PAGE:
On Monday, the entry list was officially confirmed for the much-anticipated inaugural running of the Super GT x DTM Dream Race, taking place at historic Fuji Speedway on the weekend of 23-24 November, 2019.
This crossover race of the fastest silhouette GT racing series and the fastest silhouette touring car series is one that has been a decade in the making, from the time that Super GT and DTM first discussed a unified set of technical regulations that would come to be known as Class One. And after three GT500 teams made the trip to Germany to take part in the DTM’s final race meeting at the Hockenheimring, Audi and BMW will send a select group of their own factory drivers to race against the GT500 field in the first joint exhibition race under the Class One regulations.
All fifteen GT500 teams from the Autobacs Super GT Series will take part, as previously confirmed, along with four Audi RS5 DTMs and three BMW M4 DTMs.
Audi will field cars for reigning two-time DTM champion Rene Rast (#33) and 2013 DTM champion Mike Rockenfeller (#99), as well as 2010 GT500 Champion Loic Duval (#28) and 2008 GT500 Champion Benoit Treluyer (#21) – the latter two will be welcomed back to Japan for the first time in over three years, since they last raced in the WEC 6 Hours of Fuji for Audi.
BMW will counter with two-time DTM champion Marco Wittmann (#11), reigning 24 Hours of Daytona winner Kamui Kobayashi (#00), and four-time Paralympic Gold Medalist and longtime BMW racer Alex Zanardi (#4) – the number he wore when he won back-to-back CART World Series titles in 1997-98.
Jenson Button already drove his final race in the Motegi GT 250km, with his commitments to drive in this year’s Baja 1000 prohibiting him from making his farewell from the series in the Dream Race. We also know that Bertrand Baguette will not take part in the Dream Race, as he will take part in the SRO Intercontinental GT Challenge season finale, the Kyalami 9 Hours, for Honda Team Motul.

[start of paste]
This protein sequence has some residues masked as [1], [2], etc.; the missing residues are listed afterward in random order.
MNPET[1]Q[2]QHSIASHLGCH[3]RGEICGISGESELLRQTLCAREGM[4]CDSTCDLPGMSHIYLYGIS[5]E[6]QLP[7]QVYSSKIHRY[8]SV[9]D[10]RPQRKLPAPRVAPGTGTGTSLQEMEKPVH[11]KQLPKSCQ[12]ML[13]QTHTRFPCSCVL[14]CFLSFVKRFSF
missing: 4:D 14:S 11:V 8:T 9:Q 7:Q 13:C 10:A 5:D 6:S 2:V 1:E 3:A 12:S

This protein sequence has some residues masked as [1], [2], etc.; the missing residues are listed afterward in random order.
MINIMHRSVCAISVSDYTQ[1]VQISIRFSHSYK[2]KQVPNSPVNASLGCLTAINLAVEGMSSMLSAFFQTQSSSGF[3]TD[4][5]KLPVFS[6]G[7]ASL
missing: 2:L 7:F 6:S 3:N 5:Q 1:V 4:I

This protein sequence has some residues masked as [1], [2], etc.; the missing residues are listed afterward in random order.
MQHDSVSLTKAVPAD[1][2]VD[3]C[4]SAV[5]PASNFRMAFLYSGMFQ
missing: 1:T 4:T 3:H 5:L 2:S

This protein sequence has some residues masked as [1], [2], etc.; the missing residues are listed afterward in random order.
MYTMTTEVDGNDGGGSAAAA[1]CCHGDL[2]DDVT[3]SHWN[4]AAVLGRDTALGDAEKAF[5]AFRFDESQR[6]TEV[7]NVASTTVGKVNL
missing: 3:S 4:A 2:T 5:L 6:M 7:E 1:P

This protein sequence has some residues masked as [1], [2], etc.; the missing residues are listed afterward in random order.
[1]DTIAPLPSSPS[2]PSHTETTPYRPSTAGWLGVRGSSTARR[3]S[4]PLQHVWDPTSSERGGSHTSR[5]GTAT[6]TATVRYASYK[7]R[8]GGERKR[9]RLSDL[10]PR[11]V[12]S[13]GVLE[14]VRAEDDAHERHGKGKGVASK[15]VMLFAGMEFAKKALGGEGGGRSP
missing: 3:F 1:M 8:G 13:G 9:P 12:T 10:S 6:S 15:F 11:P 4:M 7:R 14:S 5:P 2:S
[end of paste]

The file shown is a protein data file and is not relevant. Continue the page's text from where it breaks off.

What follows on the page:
Therefore, Naoki Yamamoto will drive both races in the #1 Raybrig NSX-GT for Team Kunimitsu, and Koudai Tsukakoshi will likewise, drive both races in the #17 Keihin NSX-GT for Real Racing. Speaking of which, this will also be the final race for a midship GT500 car, as the current Honda NSX-GT will be replaced with a front-engined “Class 1+ɑ” version for 2020. It’ll also be the last race for the Lexus nameplate in GT500, with the Toyota GR Supra taking the place of the current LC500 next year.
For the other 13 teams, their driver lineups will look like this for the Saturday and Sunday races:
Saturday, 23 November
6 – Kenta Yamashita (2019 GT500 Drivers’ Champion)
8- Takuya Izawa
12 – Daiki Sasaki
16 – Hideki Mutoh
19 – Sho Tsuboi
23 – Ronnie Quintarelli (Four-time GT500 Drivers’ Champion)
24 – Jann Mardenborough
36 – Yuhi Sekiguchi
37 – Nick Cassidy (2019 Super Formula Champion)
38 – Yuji Tachikawa (Three-time GT500 Drivers’ Champion)
39 – Yuichi Nakayama
64 – Tadasuke Makino
Sunday, 24 November
6 – Kazuya Oshima (2019 GT500 Drivers’ Champion)
8 – Tomoki Nojiri
12 – James Rossiter
16 – Daisuke Nakajima
19 – Yuji Kunimoto
23 – Tsugio Matsuda (GT500 career wins leader)
24 – Mitsunori Takaboshi
36 – Kazuki Nakajima (2018-19 World Endurance Drivers’ Champion, two-time Le Mans 24 Hours overall winner)
37 – Ryo Hirakawa
38 – Hiroaki Ishiura
39 – Heikki Kovalainen
64 – Narain Karthikeyan
Both races will be 55 minutes long, plus one lap – with up to an additional three laps that can be added in case of a Safety Car intervention. There will be one pit stop for a change of all four Hankook Ventus tyres, which all 22 cars will use – and no refuelling or driver changes will take place. The Drag Reduction System (DRS) and Push-to-Pass systems from DTM will not be used.
Practice will take place on Friday 22 November, with qualifying taking place on Saturday and Sunday morning to set the grids for the respective races. A detailed schedule with start times for each session will be announced in the days to come.